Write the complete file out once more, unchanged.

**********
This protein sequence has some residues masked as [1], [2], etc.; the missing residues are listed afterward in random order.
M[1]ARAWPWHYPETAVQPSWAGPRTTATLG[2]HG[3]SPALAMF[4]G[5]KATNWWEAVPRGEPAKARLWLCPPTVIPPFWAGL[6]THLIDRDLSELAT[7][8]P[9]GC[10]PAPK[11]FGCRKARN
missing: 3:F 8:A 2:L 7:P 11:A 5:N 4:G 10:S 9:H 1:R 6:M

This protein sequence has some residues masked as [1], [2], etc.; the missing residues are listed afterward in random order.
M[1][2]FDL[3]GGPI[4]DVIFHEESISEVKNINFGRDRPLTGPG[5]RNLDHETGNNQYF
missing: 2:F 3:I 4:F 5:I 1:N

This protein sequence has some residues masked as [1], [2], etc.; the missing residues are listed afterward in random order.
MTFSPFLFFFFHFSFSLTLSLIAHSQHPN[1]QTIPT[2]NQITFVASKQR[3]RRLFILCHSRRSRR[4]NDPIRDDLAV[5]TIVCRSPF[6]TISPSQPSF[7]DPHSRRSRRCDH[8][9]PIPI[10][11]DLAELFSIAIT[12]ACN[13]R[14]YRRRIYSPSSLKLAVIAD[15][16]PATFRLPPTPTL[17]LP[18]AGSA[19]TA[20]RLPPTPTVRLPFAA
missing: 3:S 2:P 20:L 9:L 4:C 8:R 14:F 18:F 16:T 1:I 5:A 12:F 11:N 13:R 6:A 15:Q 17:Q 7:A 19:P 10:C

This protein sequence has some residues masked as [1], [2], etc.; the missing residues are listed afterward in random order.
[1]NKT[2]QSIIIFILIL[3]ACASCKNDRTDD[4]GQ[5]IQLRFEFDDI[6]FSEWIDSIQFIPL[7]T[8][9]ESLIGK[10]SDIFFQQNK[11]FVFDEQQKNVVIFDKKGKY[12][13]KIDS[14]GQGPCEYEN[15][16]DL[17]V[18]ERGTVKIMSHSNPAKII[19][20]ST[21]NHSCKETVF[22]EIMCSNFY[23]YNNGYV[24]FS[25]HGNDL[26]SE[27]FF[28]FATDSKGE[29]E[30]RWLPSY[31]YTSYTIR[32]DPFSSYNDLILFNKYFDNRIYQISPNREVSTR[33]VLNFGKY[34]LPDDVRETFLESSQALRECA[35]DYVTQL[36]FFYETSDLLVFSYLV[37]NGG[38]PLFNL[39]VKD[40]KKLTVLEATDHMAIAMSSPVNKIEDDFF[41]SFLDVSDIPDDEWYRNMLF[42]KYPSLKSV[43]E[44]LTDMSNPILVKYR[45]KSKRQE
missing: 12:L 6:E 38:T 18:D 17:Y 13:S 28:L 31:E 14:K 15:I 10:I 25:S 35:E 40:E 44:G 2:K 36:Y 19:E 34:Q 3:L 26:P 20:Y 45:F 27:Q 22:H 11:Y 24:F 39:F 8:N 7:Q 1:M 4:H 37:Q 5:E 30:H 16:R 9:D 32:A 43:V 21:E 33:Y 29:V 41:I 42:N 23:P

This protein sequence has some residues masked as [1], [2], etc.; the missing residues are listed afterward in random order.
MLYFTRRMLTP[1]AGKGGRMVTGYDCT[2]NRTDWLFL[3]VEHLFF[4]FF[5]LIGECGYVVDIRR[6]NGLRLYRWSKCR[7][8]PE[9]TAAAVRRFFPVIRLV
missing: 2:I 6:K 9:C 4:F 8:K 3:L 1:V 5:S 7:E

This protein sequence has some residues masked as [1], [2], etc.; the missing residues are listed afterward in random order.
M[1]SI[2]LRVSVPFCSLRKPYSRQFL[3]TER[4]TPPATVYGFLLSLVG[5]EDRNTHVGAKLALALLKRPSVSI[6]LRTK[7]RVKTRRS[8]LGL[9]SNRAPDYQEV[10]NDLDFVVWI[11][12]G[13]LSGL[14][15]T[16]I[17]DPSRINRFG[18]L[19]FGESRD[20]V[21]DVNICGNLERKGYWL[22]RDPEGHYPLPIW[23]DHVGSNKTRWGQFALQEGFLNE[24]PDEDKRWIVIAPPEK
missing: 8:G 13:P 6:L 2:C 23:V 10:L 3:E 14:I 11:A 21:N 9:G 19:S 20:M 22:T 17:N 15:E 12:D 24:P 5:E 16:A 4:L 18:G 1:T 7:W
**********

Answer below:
This protein sequence has some residues masked as [1], [2], etc.; the missing residues are listed afterward in random order.
M[1]ARAWPWHYPETAVQPSWAGPRTTATLG[2]HG[3]SPALAMF[4]G[5]KATNWWEAVPRGEPAKARLWLCPPTVIPPFWAGL[6]THLIDRDLSELAT[7][8]P[9]GC[10]PAPK[11]FGCRKARN
missing: 3:F 8:A 2:L 7:P 11:A 5:N 4:G 10:S 9:H 1:R 6:M

This protein sequence has some residues masked as [1], [2], etc.; the missing residues are listed afterward in random order.
M[1][2]FDL[3]GGPI[4]DVIFHEESISEVKNINFGRDRPLTGPG[5]RNLDHETGNNQYF
missing: 2:F 3:I 4:F 5:I 1:N

This protein sequence has some residues masked as [1], [2], etc.; the missing residues are listed afterward in random order.
MTFSPFLFFFFHFSFSLTLSLIAHSQHPN[1]QTIPT[2]NQITFVASKQR[3]RRLFILCHSRRSRR[4]NDPIRDDLAV[5]TIVCRSPF[6]TISPSQPSF[7]DPHSRRSRRCDH[8][9]PIPI[10][11]DLAELFSIAIT[12]ACN[13]R[14]YRRRIYSPSSLKLAVIAD[15][16]PATFRLPPTPTL[17]LP[18]AGSA[19]TA[20]RLPPTPTVRLPFAA
missing: 3:S 2:P 20:L 9:L 4:C 8:R 14:F 18:F 16:T 1:I 5:A 12:F 11:N 13:R 6:A 15:Q 17:Q 7:A 19:P 10:C

This protein sequence has some residues masked as [1], [2], etc.; the missing residues are listed afterward in random order.
[1]NKT[2]QSIIIFILIL[3]ACASCKNDRTDD[4]GQ[5]IQLRFEFDDI[6]FSEWIDSIQFIPL[7]T[8][9]ESLIGK[10]SDIFFQQNK[11]FVFDEQQKNVVIFDKKGKY[12][13]KIDS[14]GQGPCEYEN[15][16]DL[17]V[18]ERGTVKIMSHSNPAKII[19][20]ST[21]NHSCKETVF[22]EIMCSNFY[23]YNNGYV[24]FS[25]HGNDL[26]SE[27]FF[28]FATDSKGE[29]E[30]RWLPSY[31]YTSYTIR[32]DPFSSYNDLILFNKYFDNRIYQISPNREVSTR[33]VLNFGKY[34]LPDDVRETFLESSQALRECA[35]DYVTQL[36]FFYETSDLLVFSYLV[37]NGG[38]PLFNL[39]VKD[40]KKLTVLEATDHMAIAMSSPVNKIEDDFF[41]SFLDVSDIPDDEWYRNMLF[42]KYPSLKSV[43]E[44]LTDMSNPILVKYR[45]KSKRQE
missing: 12:L 6:E 38:T 18:D 17:Y 13:S 28:L 31:E 14:K 15:I 10:I 25:S 35:E 40:E 44:G 2:K 36:Y 19:E 34:Q 3:L 26:P 20:Y 45:F 27:Q 22:H 11:Y 24:F 39:F 8:N 7:Q 1:M 4:H 37:Q 5:E 30:H 16:R 9:D 32:A 43:V 21:E 33:Y 29:V 41:I 42:N 23:P

This protein sequence has some residues masked as [1], [2], etc.; the missing residues are listed afterward in random order.
MLYFTRRMLTP[1]AGKGGRMVTGYDCT[2]NRTDWLFL[3]VEHLFF[4]FF[5]LIGECGYVVDIRR[6]NGLRLYRWSKCR[7][8]PE[9]TAAAVRRFFPVIRLV
missing: 2:I 6:K 9:C 4:F 8:K 3:L 1:V 5:S 7:E

This protein sequence has some residues masked as [1], [2], etc.; the missing residues are listed afterward in random order.
M[1]SI[2]LRVSVPFCSLRKPYSRQFL[3]TER[4]TPPATVYGFLLSLVG[5]EDRNTHVGAKLALALLKRPSVSI[6]LRTK[7]RVKTRRS[8]LGL[9]SNRAPDYQEV[10]NDLDFVVWI[11][12]G[13]LSGL[14][15]T[16]I[17]DPSRINRFG[18]L[19]FGESRD[20]V[21]DVNICGNLERKGYWL[22]RDPEGHYPLPIW[23]DHVGSNKTRWGQFALQEGFLNE[24]PDEDKRWIVIAPPEK
missing: 8:G 13:P 6:L 2:C 23:V 10:L 3:E 14:I 11:A 21:N 9:G 19:S 20:M 22:T 17:N 15:E 12:D 24:P 5:E 16:A 4:L 18:G 1:T 7:W